Following the lead of such Asian countries as South Korea, Singapore, Thailand and even Malaysia, Senator Teofisto “TG” Guingona III filed last Tuesday Senate Bill 2930, creating the Design Council of the Philippines.
The proposed Design Council, the first of its kind in the country to get direct government funding, will be the official body responsible for the promotion and development of various sectors that make up the Philippine design industry.
Guingona envisions the multi-sector council to serve as hub for the creative collaboration of the country’s various design sectors so that they can be “harnessed and tapped to the full.”
He aims to achieve this through the formulation of a comprehensive national design policy, in consultation with concerned government agencies and design practitioners.
During the bill’s crafting, for instance, the senator sought inputs from the likes of Joey Alviar of Team Manila, bag designer Amina Aranaz-Alunan, and former shoe designer and current Asian Development Bank design strategist Brian Tenorio.
P30 million budget
Once signed into law, the Design Council would be under the jurisdiction of the Department of Trade and Industry. Guingona has sought an initial annual budget of P30 million to fund the council. A substantial portion of the budget is earmarked for manpower training and promotions.
Fourteen representatives (two from each sector) will sit as members representing such sectors as design academe, visual communications, information design, new media and technology, fashion design, industrial design, and environmental design.
Based on the list, fashion and industrial design, which presumably includes furniture, are just two of the sectors under the proposed council. There’s also a huge demand for Filipino talent in the global video game industry.
“No one can dispute how creative Filipinos are,” said Guingona. “But we’re being left behind by our neighbors. South Korea, Singapore, Thailand and Hong Kong have all begun to harness the design creativity of their people to boost their economies and well-being, as well as raise standards of living. As of now, we don’t have a way of effectively harnessing that creativity.”
The filing at the Senate was preceded by Guingona’s opening of a mini exhibit dubbed “Design Para sa Lahat.” It features, among others, the Bloom chair by award-winning Filipino furniture designer Kenneth Cobonpue.
Later, in his speech officially sponsoring the bill, Guingona cited the Cebu-based Cobonpue as an example of how design as a discipline could become a “driver for economic growth and a vital tool for shaping human interactions and social systems.”
“Because of the genius of his innovative designs, he is not only bringing in ordinary economic returns. His products bring in what is called in economic parlance very high-value export earnings,” said Guingona.
But Filipino ingenuity and good designs aren’t limited to rock-star designers like Cobonpue. Design, said Guingona in his exploratory note, goes beyond aesthetics. Good design is all about solving problems.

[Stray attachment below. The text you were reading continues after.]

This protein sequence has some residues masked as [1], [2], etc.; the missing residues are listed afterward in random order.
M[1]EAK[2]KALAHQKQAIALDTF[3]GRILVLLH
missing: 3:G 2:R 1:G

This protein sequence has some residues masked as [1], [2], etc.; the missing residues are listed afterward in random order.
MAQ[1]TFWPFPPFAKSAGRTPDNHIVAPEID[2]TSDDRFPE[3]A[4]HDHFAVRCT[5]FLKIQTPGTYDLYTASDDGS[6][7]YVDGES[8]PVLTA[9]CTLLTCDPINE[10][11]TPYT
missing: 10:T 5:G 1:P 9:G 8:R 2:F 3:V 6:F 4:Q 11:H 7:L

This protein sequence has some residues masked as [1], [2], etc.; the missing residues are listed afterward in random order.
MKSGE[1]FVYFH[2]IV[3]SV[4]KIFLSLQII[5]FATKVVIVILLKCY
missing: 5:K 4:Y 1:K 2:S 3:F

The exhibit also featured a series of visual aids showing how innovation has helped the lives of students in a public school in San Pablo, Laguna.
The so-called “Bottle School Project” between the city government, Pepsi and My Shelter Foundation involved the use of discarded plastic bottles to build a durable and weatherproof classroom.
“If we could facilitate these kinds of linkages between designers, private institutions, and local governments, design-driven projects such as this could be replicated in cities and barangays all over the country,” he said.
A low 65th
For his part, Tenorio, a graduate of New York’s Pratt Institute, lamented the fact that the Philippines ranks a low 65th, just above war-torn Libya, in the so-called global country brand index. The ranking is a general reflection of other people’s awareness and impressions of a particular country.
Tenorio, who left behind a thriving career in the Philippines designing and manufacturing shoes, focused on design policy and national design council formation for developing countries in his two years at Pratt.
“This is similar to the stuff I did research on,” he said, referring to the yet-to-be created Design Council of the Philippines.
“There’s a positive and strong correlation between design and development, which means countries with strong design competitiveness tend to be strong economically and competitive globally. There’s a graph which supports this.”
Despite having produced its share of world-class designers such as Cobonpue, Budji Layug, Josie Natori, Bea Valdes and Monique Lhuillier, the Philippines is more known abroad for Manny Pacquiao, Charice Pempengco, Imelda Marcos, and a ruthless band of kidnappers who call themselves Abu Sayyaf.
Once, when a teacher learned that Tenorio was Filipino and not Japanese, as he first thought, the teacher asked him if he could sing. Well, if a Filipino like Charice can do it, why can’t Tenorio, the teacher probably thought.
If you Google Philippine images, said Tenorio, the usual results that come out are mangoes, tarsiers, beaches and the country’s women. We certainly have more to offer than that, he said, but the Philippine brand as perceived by the world is that limited.
But Tenorio is hopeful. If the Design Council lives up to expectations, he sees a gradual turnaround in the country’s image in as little as one year. Whoever ends up in the council, he proposed that they do a creative mapping first to get a clear picture of the situation as well as the various needs of each sector.
“The creation of a design council isn’t a magic bullet,” said Tenorio. “It’s just one bullet to solve a host of problems. But it’s better to have one than none at all. We have to start to define ourselves to the world; otherwise we’re just one among many.”